August 19, 2019

Jewish history in the archives

It might be the irregular lingering smell that sweeps up to your nostrils, or the odd looks you get from the caretakers, and archivists who coincidentally might be thinking the same thing as you: there might be just too many documents to look through in a day. Still the feeling of being surrounded by mildew wrapped neatly in stacks of papers, is made more pleasing by the ever-present bureaucratic tinge of every file. It might not be fully pleasant, but nothing is quite like finding that one document, that tells the story of more than just a community of people, but actual individuals themselves.

The archives, for any historian, is the one playground where anything seems possible, but at times it can also be where you dreams are crushed. Where what you thought might have been the case, was in fact not the case based one one line in one letter. Luckily I did not come across anything quite substantial that destroyed by initial hypothesis, yet the lingering feeling of that possibility never escapes one's minds, while at the same time one hopes for it as to change not only one's perspective, but also one's expectations. That is indeed history.

The Jewish communities of Romania, long in their histories, and rich in their diversity have had the luck to be categorized through countless files, and documents that remained stacked neatly in the Romanian state and municipal archives. This is an aspect of Jewish history that remains at the core of any historian’s work: one must sweep through countless files until something of relevance is found.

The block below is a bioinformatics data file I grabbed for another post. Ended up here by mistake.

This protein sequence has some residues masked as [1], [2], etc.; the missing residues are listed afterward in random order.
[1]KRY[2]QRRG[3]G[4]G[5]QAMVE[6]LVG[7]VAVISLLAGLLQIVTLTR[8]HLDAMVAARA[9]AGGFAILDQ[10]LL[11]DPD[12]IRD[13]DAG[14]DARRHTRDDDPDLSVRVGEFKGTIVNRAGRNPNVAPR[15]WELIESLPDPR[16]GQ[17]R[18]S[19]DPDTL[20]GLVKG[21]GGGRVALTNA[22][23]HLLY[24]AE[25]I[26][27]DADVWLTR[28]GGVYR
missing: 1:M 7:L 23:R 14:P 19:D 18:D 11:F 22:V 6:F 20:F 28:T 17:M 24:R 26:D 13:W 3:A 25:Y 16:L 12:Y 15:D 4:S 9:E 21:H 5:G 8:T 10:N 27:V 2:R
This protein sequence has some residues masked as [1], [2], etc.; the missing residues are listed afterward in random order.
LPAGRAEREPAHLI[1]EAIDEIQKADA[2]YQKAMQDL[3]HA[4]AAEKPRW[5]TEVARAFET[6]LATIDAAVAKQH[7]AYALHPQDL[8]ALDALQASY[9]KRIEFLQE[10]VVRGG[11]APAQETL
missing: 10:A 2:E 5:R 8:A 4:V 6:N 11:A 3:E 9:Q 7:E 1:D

The history of Jews in Romania of course dates from Roman times, although the farthest that their documented presence has gone is the 17th century in the letters of Moldavian princes, or those of foreign emissaries. It is of course, as is the fact with any period, that the most well documented period was the early 20th century, including the Shoah, but also the post-war period, albeit not to the same extent.

The entire amalgamated view of Jewish history in Romania of course cannot be found solely just in in the state archives, nor in the community ones, but also in the stories of people that are still alive. Now, with the recent passing of Elie Wiesel, it remains and in fact it is even more important to collect and hold on to the memories of people that lived before us for the benefit of posterity. 

As I sit down to write my thesis, I fully know that I am adding to a rich scholarship, yet I am telling the story of people who have not yet had the benefit of their stories to be told to the world. The history of Jews not only in Romania, but the Balkans is one where has been given much less attention, which is something that undeniably needs to change.

Milad Doroudian is a graduate student at Simon Fraser University, and is curently writing his thesis.